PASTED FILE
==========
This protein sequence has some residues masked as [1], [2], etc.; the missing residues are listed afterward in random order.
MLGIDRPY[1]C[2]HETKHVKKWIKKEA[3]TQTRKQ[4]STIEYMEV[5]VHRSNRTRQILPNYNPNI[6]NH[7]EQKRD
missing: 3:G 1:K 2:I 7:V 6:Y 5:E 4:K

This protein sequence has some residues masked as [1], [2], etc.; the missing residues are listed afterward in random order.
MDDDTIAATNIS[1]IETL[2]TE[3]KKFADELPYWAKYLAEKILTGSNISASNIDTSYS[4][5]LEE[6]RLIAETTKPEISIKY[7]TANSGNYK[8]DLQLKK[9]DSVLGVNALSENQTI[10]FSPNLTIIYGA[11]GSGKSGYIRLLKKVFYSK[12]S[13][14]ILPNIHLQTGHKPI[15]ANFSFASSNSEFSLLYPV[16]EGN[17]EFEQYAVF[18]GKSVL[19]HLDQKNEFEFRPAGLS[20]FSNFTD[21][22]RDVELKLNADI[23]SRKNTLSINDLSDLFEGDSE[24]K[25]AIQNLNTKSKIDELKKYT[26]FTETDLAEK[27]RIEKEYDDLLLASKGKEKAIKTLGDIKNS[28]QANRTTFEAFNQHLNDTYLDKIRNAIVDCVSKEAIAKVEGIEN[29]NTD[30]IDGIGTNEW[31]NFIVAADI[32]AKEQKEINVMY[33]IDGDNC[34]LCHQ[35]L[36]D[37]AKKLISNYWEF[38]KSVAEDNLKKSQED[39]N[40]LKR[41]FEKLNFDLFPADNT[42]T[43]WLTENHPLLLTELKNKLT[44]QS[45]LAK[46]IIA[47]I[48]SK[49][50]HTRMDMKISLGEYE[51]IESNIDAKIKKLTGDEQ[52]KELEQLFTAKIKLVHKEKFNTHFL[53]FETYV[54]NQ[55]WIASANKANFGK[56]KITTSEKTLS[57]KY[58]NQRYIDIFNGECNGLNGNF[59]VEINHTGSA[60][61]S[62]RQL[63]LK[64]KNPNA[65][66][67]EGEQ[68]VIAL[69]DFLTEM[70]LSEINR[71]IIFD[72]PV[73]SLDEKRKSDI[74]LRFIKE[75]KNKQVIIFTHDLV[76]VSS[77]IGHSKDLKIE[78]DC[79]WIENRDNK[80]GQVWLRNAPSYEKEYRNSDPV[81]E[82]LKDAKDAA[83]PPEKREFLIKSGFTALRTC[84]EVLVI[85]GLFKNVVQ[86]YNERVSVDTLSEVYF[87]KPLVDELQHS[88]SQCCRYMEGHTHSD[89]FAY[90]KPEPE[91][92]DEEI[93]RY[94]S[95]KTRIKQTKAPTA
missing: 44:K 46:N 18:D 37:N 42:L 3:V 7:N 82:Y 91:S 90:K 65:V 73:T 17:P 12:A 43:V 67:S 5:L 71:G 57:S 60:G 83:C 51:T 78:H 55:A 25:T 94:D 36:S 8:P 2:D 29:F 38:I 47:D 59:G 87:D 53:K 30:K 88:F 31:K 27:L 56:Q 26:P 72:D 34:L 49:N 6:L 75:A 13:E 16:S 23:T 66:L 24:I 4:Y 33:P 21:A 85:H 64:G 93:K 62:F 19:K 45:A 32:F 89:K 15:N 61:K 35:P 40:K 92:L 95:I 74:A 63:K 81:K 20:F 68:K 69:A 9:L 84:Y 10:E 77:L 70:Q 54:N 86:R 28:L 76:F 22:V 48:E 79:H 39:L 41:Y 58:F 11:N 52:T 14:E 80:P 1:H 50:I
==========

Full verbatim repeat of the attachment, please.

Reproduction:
This protein sequence has some residues masked as [1], [2], etc.; the missing residues are listed afterward in random order.
MLGIDRPY[1]C[2]HETKHVKKWIKKEA[3]TQTRKQ[4]STIEYMEV[5]VHRSNRTRQILPNYNPNI[6]NH[7]EQKRD
missing: 3:G 1:K 2:I 7:V 6:Y 5:E 4:K

This protein sequence has some residues masked as [1], [2], etc.; the missing residues are listed afterward in random order.
MDDDTIAATNIS[1]IETL[2]TE[3]KKFADELPYWAKYLAEKILTGSNISASNIDTSYS[4][5]LEE[6]RLIAETTKPEISIKY[7]TANSGNYK[8]DLQLKK[9]DSVLGVNALSENQTI[10]FSPNLTIIYGA[11]GSGKSGYIRLLKKVFYSK[12]S[13][14]ILPNIHLQTGHKPI[15]ANFSFASSNSEFSLLYPV[16]EGN[17]EFEQYAVF[18]GKSVL[19]HLDQKNEFEFRPAGLS[20]FSNFTD[21][22]RDVELKLNADI[23]SRKNTLSINDLSDLFEGDSE[24]K[25]AIQNLNTKSKIDELKKYT[26]FTETDLAEK[27]RIEKEYDDLLLASKGKEKAIKTLGDIKNS[28]QANRTTFEAFNQHLNDTYLDKIRNAIVDCVSKEAIAKVEGIEN[29]NTD[30]IDGIGTNEW[31]NFIVAADI[32]AKEQKEINVMY[33]IDGDNC[34]LCHQ[35]L[36]D[37]AKKLISNYWEF[38]KSVAEDNLKKSQED[39]N[40]LKR[41]FEKLNFDLFPADNT[42]T[43]WLTENHPLLLTELKNKLT[44]QS[45]LAK[46]IIA[47]I[48]SK[49][50]HTRMDMKISLGEYE[51]IESNIDAKIKKLTGDEQ[52]KELEQLFTAKIKLVHKEKFNTHFL[53]FETYV[54]NQ[55]WIASANKANFGK[56]KITTSEKTLS[57]KY[58]NQRYIDIFNGECNGLNGNF[59]VEINHTGSA[60][61]S[62]RQL[63]LK[64]KNPNA[65][66][67]EGEQ[68]VIAL[69]DFLTEM[70]LSEINR[71]IIFD[72]PV[73]SLDEKRKSDI[74]LRFIKE[75]KNKQVIIFTHDLV[76]VSS[77]IGHSKDLKIE[78]DC[79]WIENRDNK[80]GQVWLRNAPSYEKEYRNSDPV[81]E[82]LKDAKDAA[83]PPEKREFLIKSGFTALRTC[84]EVLVI[85]GLFKNVVQ[86]YNERVSVDTLSEVYF[87]KPLVDELQHS[88]SQCCRYMEGHTHSD[89]FAY[90]KPEPE[91][92]DEEI[93]RY[94]S[95]KTRIKQTKAPTA
missing: 44:K 46:N 18:D 37:N 42:L 3:V 7:N 82:Y 91:S 90:K 65:V 73:T 17:P 12:A 43:V 67:S 5:L 71:G 57:S 60:G 83:C 51:T 78:H 55:A 25:T 94:D 36:S 8:P 2:D 29:F 38:I 47:D 59:G 87:D 53:K 30:K 88:F 31:K 27:L 56:Q 26:P 72:D 34:L 49:N 6:L 75:A 13:E 16:S 23:T 66:L 24:I 4:Y 33:P 21:A 85:H 64:G 93:K 62:F 19:K 45:A 32:F 89:K 15:N 61:K 35:P 40:K 92:L 95:I 74:A 63:K 81:K 20:F 68:K 69:A 9:L 84:Y 10:E 77:L 70:Q 54:N 86:R 28:L 76:F 22:V 48:E 79:H 39:L 41:Y 58:F 11:N 52:T 14:E 80:P 1:H 50:I